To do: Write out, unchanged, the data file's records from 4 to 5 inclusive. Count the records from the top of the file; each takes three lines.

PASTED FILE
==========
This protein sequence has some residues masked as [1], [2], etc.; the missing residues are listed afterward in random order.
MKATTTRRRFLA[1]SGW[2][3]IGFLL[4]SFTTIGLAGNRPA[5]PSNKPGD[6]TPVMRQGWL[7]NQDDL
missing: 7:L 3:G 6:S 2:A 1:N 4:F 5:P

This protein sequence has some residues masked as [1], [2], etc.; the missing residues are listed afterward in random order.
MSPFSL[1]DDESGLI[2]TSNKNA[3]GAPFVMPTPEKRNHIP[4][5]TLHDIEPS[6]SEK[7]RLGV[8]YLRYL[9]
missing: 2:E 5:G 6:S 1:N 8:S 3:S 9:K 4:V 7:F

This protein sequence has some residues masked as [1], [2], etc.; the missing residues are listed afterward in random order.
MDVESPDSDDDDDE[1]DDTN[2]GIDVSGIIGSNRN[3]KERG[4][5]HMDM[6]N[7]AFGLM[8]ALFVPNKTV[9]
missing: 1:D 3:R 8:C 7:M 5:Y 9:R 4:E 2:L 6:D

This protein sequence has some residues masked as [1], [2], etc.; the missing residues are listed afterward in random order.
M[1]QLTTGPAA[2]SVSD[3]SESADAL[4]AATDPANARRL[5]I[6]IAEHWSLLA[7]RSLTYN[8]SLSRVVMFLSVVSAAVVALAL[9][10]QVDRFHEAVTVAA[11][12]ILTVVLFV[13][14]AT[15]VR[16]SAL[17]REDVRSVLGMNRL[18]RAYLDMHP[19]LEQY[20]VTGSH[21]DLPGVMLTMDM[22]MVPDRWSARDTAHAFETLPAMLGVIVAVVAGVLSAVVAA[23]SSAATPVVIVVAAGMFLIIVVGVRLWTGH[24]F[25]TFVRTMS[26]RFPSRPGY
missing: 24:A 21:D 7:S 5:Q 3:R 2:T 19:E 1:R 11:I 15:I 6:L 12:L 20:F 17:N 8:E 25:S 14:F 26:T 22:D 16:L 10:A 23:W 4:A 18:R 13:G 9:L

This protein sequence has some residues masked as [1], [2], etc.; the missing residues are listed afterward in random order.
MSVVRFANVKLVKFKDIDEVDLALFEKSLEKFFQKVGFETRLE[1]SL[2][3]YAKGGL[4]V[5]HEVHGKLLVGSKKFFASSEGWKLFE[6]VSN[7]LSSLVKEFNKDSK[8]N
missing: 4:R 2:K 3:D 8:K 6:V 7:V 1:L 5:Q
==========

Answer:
This protein sequence has some residues masked as [1], [2], etc.; the missing residues are listed afterward in random order.
M[1]QLTTGPAA[2]SVSD[3]SESADAL[4]AATDPANARRL[5]I[6]IAEHWSLLA[7]RSLTYN[8]SLSRVVMFLSVVSAAVVALAL[9][10]QVDRFHEAVTVAA[11][12]ILTVVLFV[13][14]AT[15]VR[16]SAL[17]REDVRSVLGMNRL[18]RAYLDMHP[19]LEQY[20]VTGSH[21]DLPGVMLTMDM[22]MVPDRWSARDTAHAFETLPAMLGVIVAVVAGVLSAVVAA[23]SSAATPVVIVVAAGMFLIIVVGVRLWTGH[24]F[25]TFVRTMS[26]RFPSRPGY
missing: 24:A 21:D 7:S 5:Q 3:R 2:T 19:E 1:R 11:I 15:I 6:L 12:L 20:F 17:N 8:E 25:S 14:F 26:T 22:D 16:L 10:A 23:W 4:A 18:R 13:G 9:L

This protein sequence has some residues masked as [1], [2], etc.; the missing residues are listed afterward in random order.
MSVVRFANVKLVKFKDIDEVDLALFEKSLEKFFQKVGFETRLE[1]SL[2][3]YAKGGL[4]V[5]HEVHGKLLVGSKKFFASSEGWKLFE[6]VSN[7]LSSLVKEFNKDSK[8]N
missing: 4:R 2:K 3:D 8:K 6:V 7:V 1:L 5:Q